SA wants state-based royal commission into water

By Dairy News

A ROYAL commission into allegations of widespread water theft from the Murray- Darling Basin is set to begin in South Australia next year.

South Australia has also announced it will not support any changes to the Murray-Darling Basin Plan until its integrity can be assured.

But the Victorian Government and a number of water industry commentators have cast doubt on how effective a state-based royal commission will be.

South Australian Water Minister Ian Hunter said South Australians had lost all confidence in Mr Turnbull’s ability to deliver the Murray-Darling Basin Plan on time and in full.

“South Australia calls on all Federal Members of parliament to stand up for the River Murray and vote in support of a disallowance motion to block moves by the Commonwealth Government to make any amendments to the basin plan.

“We don’t want the chaos and crisis engulfing the Commonwealth Government to filter into the basin plan.”

Mr Hunter and the Federal Government have a history of locking horns over the Murray-Darling Basin Plan, with tensions boiling over last year after Mr Hunter directed expletive-riddled criticism at then Water Minister Barnaby Joyce over the plan.

Mr Hunter has called on federal parliament to not support the sustainable diversion limit adjustment package that would see 605 Gl returned to basin communities.

The 36 proposed projects require parliamentary approval in order to be implemented.

National Irrigators Council chief executive officer Steve Whan slammed Mr Hunter for his comments and accused him of trying to prevent the basin plan from progressing.

“Urging the federal parliament to disallow these amendments is essentially saying they don’t want the basin plan to proceed. If they knock back the 605 Gl in SDL projects, that is a really serious blow to rural irrigation communities,” he said.

“Instead of making public statements and trying to get votes in South Australia, he should travel to NSW and Victoria and speak about the level of commitment they are showing and work through these things and all achieve a result, rather than just essentially blowing it up.”

VFF water spokesman Richard Anderson urged Mr Hunter to take a breath, saying it was too late and too far into the process for a “dummy spit”.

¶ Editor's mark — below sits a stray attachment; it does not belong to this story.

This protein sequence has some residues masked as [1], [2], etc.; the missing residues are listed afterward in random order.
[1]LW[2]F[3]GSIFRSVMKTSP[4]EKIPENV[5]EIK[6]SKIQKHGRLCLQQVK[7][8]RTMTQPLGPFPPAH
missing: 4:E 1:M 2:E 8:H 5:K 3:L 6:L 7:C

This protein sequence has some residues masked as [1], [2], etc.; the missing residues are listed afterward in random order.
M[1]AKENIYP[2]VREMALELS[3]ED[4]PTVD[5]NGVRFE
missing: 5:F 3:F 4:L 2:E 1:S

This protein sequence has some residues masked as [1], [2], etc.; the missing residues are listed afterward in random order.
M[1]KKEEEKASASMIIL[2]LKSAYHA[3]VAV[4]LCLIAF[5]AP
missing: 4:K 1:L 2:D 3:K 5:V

“We know there’s a few issues but you shouldn’t be holding a gun to anyone’s bloody head. He is part of that process and he should be sticking to it,” he said.

Victorian independent MP Suzanna Sheed has called for the Murray-Darling Basin Plan to be paused until allegations of large-scale water theft could be investigated.

Ms Sheed believed confidence in the basin plan was at an all-time low following a review that was highly critical of compliance levels in NSW and Queensland.

However, Ms Sheed questioned how effective a South Australian-based royal commission would be.

“To have a single state running a royal commission will eventually be seen as partisan,” Ms Sheed said.

Goulburn Murray Irrigation District Water Leadership Forum co-chair David McKenzie believed the plan should be paused for two years.

“Almost everyone thinks it is not working properly,” Mr McKenzie said.

He said the several reviews, the South Australian royal commission and calls for judicial inquiries showed the basin plan’s implementation was “in almost complete disarray”.

“If the public think that it’s not got credibility, then it is a real problem for everyone,” he said.

The release of the Murray-Darling Basin Water Compliance Review last month highlighted problems of weak compliance and a lack of transparency across the system.

Mr Whan said irrigators had zero tolerance for water theft and they supported strong action.

“But this report does not, as the South Australian Premier has claimed, show documented theft,” Mr Whan said.

“There are (according to the ABS) 9200 irrigators in the Murray-Darling Basin. This report details five unresolved complaints.

“It shows the overwhelming majority of environmental water goes where it is intended. The report highlights challenges in unregulated rivers.”

Mr Whan said the report does not justify South Australia’s attempt to stop the plan by reneging on its agreement to a process that includes the Northern Basin Review and Sustainable Diversion Limit Adjustment.